Also, chalk up another one getting a Jurassic Park vibe; but besides the initial brachiosaur reveal (which has it's own worm's-eye problems at times, IMO) I'm getting some of the much more pastoral scene in the in the other direction.

      I think it's the abelisaurs standing in for the parasaurolophi...

  3. Interesting how you curve the horizon... the trees also fan out - even the angle of the weensy therapods, so it seems to really be curved and not a hill that buff guy is standing on... which of course makes the scale seem even more planetary. Intentional?
    Very cool, very astute! (And refreshing to see so much color in a Witton! But hey, darker tones also convey closeness, so...)

    1. Interesting perspective. I didn't plan it to play out as you've interpreted it - it just seemed appropriate to the sauropod on a hill, because it elevates it further above everything else in the picture and the landscape helps draw your eyes to the colossus at it's apex. I can see what you mean however, and I'm sure - whether consciously or not - we process details like that help with conveying giant size.

      You're spot on with the colours, though. I figured the scene had to play out at distance, and thus with muted colours, to be seen in entirety. This is also why there's not much detail (well, that, and limited time).

  4. Good article; points all well made and, in my opinion, quite true. Excellent pic of your version! Looks gigantic!

  5. Mark,

    Thank you for your very kind remarks on the paper and the additional data we provided. We’ve all experienced the frustration of needing a view not figured or a measurement not listed, so we tried to be as thorough as possible. No doubt we missed some things too, but we hope the format is a step in the right direction.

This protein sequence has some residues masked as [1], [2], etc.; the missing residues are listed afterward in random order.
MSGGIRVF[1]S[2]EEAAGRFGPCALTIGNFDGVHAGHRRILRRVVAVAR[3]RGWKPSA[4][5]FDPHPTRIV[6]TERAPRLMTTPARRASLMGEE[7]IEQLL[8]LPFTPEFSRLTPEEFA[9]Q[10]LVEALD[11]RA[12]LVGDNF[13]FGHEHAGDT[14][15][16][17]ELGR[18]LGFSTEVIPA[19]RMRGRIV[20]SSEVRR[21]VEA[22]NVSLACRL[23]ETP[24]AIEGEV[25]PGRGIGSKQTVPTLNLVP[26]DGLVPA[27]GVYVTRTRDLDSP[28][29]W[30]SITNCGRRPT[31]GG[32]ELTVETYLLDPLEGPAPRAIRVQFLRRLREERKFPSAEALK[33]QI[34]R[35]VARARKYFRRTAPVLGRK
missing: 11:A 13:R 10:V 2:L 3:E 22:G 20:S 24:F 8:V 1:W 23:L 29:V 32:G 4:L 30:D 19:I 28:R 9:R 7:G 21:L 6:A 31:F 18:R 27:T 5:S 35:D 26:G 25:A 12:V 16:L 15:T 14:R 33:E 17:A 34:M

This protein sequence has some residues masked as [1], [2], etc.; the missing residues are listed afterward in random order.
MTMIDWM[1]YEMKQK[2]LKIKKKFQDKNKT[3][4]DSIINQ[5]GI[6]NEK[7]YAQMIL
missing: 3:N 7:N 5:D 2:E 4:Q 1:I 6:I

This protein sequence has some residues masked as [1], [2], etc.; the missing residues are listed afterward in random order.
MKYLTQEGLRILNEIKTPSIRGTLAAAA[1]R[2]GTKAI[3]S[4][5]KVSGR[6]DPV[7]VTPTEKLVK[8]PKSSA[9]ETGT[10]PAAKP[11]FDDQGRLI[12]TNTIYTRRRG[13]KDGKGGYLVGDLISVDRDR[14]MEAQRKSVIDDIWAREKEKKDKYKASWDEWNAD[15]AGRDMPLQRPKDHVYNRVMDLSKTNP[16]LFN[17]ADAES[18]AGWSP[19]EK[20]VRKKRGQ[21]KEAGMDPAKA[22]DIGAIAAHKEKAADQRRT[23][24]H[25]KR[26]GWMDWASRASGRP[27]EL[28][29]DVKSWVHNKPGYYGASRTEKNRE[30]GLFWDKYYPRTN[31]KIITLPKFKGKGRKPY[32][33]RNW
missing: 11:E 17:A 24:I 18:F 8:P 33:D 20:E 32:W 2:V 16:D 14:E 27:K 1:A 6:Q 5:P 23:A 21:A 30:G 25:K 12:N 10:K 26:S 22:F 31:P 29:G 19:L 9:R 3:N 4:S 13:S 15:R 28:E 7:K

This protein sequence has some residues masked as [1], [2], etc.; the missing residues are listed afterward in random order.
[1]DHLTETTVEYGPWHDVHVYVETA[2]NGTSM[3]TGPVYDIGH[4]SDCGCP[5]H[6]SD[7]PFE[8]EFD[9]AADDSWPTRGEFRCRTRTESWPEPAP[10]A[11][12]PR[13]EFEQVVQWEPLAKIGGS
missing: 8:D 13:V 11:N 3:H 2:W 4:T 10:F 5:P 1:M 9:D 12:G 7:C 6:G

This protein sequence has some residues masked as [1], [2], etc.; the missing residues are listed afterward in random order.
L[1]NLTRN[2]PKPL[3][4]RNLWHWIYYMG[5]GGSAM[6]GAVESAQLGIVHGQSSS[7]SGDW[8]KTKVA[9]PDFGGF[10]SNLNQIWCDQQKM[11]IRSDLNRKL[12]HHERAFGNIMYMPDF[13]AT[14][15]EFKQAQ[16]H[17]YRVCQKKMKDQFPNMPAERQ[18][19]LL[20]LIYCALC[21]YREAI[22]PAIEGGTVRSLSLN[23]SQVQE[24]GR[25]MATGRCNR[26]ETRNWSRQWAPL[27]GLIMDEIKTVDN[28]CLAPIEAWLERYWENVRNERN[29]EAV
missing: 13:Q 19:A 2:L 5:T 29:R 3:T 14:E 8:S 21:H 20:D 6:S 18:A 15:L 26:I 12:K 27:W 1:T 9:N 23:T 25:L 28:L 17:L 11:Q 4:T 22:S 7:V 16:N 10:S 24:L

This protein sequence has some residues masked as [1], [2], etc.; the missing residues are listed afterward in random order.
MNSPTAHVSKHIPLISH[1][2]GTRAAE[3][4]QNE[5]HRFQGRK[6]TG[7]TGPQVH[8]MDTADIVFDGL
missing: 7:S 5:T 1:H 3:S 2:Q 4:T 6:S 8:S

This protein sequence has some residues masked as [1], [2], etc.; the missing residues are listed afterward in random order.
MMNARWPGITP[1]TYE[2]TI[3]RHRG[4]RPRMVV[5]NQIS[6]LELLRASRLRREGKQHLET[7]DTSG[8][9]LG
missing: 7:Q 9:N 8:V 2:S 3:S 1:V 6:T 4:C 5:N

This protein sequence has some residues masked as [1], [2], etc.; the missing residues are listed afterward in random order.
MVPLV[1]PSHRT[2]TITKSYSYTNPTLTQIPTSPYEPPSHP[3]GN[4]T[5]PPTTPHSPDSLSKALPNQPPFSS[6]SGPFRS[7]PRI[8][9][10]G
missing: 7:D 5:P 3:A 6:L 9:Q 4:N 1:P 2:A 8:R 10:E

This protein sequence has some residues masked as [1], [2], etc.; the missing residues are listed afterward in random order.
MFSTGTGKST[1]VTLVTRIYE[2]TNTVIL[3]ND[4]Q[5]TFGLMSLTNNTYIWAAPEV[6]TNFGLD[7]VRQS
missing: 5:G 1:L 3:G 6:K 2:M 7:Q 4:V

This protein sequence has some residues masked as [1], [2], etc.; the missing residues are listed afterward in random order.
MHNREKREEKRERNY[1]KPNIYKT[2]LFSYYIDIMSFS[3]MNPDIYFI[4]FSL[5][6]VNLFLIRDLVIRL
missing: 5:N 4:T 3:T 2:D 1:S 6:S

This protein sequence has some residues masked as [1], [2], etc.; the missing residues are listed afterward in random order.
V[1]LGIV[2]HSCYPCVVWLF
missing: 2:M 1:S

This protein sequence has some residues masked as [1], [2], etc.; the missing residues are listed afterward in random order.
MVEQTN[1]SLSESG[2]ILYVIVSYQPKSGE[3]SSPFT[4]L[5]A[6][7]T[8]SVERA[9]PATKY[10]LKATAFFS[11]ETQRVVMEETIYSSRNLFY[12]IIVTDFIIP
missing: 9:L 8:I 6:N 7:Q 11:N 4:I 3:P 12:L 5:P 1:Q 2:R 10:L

I also appreciate your constructive criticisms regarding the two Dreadnoughtus reconstructions released with our study by Jennifer Hall and Mark Klingler. I think you make a number of good points. As you no doubt realize, however, the two reconstructions were not wholly artistic endeavors and were designed for specific purposes. Our main goal was to provide useful images to the media, not to create stand alone art. (That will come later.) As such, the subjects needed to be close up, clear, and ready to fit into a newspaper sidebar or television graphic. This necessitated filling the frame with a wrap around pose. And this is why we made versions of Jenn’s illustration available with and without the background. The sans background version proved very popular with the media because it satisfied their requirements. Here are a few examples that illustrate the functional and successful design of Jenn’s reconstruction: